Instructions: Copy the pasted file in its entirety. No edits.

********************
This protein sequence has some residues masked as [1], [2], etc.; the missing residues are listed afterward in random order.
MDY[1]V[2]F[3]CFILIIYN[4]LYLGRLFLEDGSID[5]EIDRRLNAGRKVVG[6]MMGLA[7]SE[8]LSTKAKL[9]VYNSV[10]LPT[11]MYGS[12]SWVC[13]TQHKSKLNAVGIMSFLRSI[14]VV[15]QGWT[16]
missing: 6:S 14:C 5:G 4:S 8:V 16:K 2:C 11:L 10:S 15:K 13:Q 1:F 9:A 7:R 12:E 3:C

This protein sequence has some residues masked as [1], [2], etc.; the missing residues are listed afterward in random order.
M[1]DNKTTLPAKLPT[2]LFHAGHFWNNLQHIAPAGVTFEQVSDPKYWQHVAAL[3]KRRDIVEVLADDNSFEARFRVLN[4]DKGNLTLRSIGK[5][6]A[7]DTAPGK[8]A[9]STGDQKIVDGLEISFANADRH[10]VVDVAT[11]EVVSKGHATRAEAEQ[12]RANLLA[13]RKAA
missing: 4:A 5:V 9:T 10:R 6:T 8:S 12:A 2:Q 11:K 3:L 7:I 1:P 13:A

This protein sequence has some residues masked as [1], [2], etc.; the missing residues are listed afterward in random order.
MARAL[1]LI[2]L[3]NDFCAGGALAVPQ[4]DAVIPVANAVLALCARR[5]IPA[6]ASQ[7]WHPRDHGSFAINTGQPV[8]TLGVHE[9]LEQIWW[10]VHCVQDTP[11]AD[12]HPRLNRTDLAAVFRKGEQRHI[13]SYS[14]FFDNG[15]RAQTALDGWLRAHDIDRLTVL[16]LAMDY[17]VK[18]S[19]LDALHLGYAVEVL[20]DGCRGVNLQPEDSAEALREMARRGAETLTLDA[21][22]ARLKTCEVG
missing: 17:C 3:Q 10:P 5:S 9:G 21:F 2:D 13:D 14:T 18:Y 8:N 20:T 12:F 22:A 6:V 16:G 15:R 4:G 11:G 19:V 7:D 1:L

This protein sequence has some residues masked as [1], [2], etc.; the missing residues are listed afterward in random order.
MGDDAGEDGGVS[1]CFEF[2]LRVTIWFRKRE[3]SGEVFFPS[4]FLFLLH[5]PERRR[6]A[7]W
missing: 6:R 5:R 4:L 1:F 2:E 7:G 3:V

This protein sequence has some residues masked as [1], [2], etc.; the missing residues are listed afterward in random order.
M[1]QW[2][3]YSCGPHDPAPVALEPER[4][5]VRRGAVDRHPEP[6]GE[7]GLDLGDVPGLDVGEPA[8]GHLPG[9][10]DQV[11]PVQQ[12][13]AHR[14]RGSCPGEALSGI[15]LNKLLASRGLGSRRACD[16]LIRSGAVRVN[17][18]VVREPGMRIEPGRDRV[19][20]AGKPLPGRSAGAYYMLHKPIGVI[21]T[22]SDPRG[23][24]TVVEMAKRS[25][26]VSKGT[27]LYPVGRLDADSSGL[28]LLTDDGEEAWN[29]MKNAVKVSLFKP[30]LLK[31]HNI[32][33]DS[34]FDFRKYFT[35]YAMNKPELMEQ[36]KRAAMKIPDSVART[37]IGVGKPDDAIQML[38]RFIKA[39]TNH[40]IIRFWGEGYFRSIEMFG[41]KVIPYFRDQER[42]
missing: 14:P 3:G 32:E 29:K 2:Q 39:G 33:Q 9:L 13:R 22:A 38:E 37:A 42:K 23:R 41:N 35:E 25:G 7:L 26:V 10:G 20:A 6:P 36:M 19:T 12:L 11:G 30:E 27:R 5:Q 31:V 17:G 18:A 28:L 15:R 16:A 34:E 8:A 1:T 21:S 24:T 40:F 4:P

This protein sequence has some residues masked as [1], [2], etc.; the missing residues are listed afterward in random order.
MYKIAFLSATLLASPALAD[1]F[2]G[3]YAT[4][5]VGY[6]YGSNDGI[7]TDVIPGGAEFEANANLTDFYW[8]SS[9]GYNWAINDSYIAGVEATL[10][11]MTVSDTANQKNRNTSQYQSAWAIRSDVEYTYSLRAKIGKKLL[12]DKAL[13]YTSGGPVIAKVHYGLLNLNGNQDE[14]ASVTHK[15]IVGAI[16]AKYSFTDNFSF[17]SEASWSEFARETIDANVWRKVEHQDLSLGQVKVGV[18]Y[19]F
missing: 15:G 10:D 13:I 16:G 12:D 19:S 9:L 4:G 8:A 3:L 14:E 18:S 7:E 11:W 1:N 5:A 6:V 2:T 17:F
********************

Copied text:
This protein sequence has some residues masked as [1], [2], etc.; the missing residues are listed afterward in random order.
MDY[1]V[2]F[3]CFILIIYN[4]LYLGRLFLEDGSID[5]EIDRRLNAGRKVVG[6]MMGLA[7]SE[8]LSTKAKL[9]VYNSV[10]LPT[11]MYGS[12]SWVC[13]TQHKSKLNAVGIMSFLRSI[14]VV[15]QGWT[16]
missing: 6:S 14:C 5:G 4:S 8:V 16:K 2:C 11:L 10:S 15:K 13:Q 1:F 9:A 7:R 12:E 3:C

This protein sequence has some residues masked as [1], [2], etc.; the missing residues are listed afterward in random order.
M[1]DNKTTLPAKLPT[2]LFHAGHFWNNLQHIAPAGVTFEQVSDPKYWQHVAAL[3]KRRDIVEVLADDNSFEARFRVLN[4]DKGNLTLRSIGK[5][6]A[7]DTAPGK[8]A[9]STGDQKIVDGLEISFANADRH[10]VVDVAT[11]EVVSKGHATRAEAEQ[12]RANLLA[13]RKAA
missing: 4:A 5:V 9:T 10:R 6:T 8:S 12:A 2:Q 11:K 3:L 7:I 1:P 13:A

This protein sequence has some residues masked as [1], [2], etc.; the missing residues are listed afterward in random order.
MARAL[1]LI[2]L[3]NDFCAGGALAVPQ[4]DAVIPVANAVLALCARR[5]IPA[6]ASQ[7]WHPRDHGSFAINTGQPV[8]TLGVHE[9]LEQIWW[10]VHCVQDTP[11]AD[12]HPRLNRTDLAAVFRKGEQRHI[13]SYS[14]FFDNG[15]RAQTALDGWLRAHDIDRLTVL[16]LAMDY[17]VK[18]S[19]LDALHLGYAVEVL[20]DGCRGVNLQPEDSAEALREMARRGAETLTLDA[21][22]ARLKTCEVG
missing: 17:C 3:Q 10:P 5:S 9:G 21:F 2:D 13:D 14:T 18:Y 8:N 20:T 12:F 22:A 6:V 16:G 15:R 4:G 11:G 19:V 7:D 1:L

This protein sequence has some residues masked as [1], [2], etc.; the missing residues are listed afterward in random order.
MGDDAGEDGGVS[1]CFEF[2]LRVTIWFRKRE[3]SGEVFFPS[4]FLFLLH[5]PERRR[6]A[7]W
missing: 6:R 5:R 4:L 1:F 2:E 7:G 3:V

This protein sequence has some residues masked as [1], [2], etc.; the missing residues are listed afterward in random order.
M[1]QW[2][3]YSCGPHDPAPVALEPER[4][5]VRRGAVDRHPEP[6]GE[7]GLDLGDVPGLDVGEPA[8]GHLPG[9][10]DQV[11]PVQQ[12][13]AHR[14]RGSCPGEALSGI[15]LNKLLASRGLGSRRACD[16]LIRSGAVRVN[17][18]VVREPGMRIEPGRDRV[19][20]AGKPLPGRSAGAYYMLHKPIGVI[21]T[22]SDPRG[23][24]TVVEMAKRS[25][26]VSKGT[27]LYPVGRLDADSSGL[28]LLTDDGEEAWN[29]MKNAVKVSLFKP[30]LLK[31]HNI[32][33]DS[34]FDFRKYFT[35]YAMNKPELMEQ[36]KRAAMKIPDSVART[37]IGVGKPDDAIQML[38]RFIKA[39]TNH[40]IIRFWGEGYFRSIEMFG[41]KVIPYFRDQER[42]
missing: 14:P 3:G 32:E 29:K 2:Q 39:G 33:Q 9:L 13:R 22:A 38:E 37:A 42:K 23:R 41:N 35:E 25:G 7:L 26:V 10:G 20:A 6:P 36:M 19:T 12:L 11:G 30:E 27:R 5:Q 31:V 17:G 18:A 28:L 15:R 16:A 34:E 8:A 1:T 21:S 24:T 40:F 4:P

This protein sequence has some residues masked as [1], [2], etc.; the missing residues are listed afterward in random order.
MYKIAFLSATLLASPALAD[1]F[2]G[3]YAT[4][5]VGY[6]YGSNDGI[7]TDVIPGGAEFEANANLTDFYW[8]SS[9]GYNWAINDSYIAGVEATL[10][11]MTVSDTANQKNRNTSQYQSAWAIRSDVEYTYSLRAKIGKKLL[12]DKAL[13]YTSGGPVIAKVHYGLLNLNGNQDE[14]ASVTHK[15]IVGAI[16]AKYSFTDNFSF[17]SEASWSEFARETIDANVWRKVEHQDLSLGQVKVGV[18]Y[19]F
missing: 15:G 10:D 13:I 16:G 12:D 19:S 9:L 4:G 8:A 3:L 14:E 18:S 7:E 11:W 1:N 5:A 6:V 2:T 17:F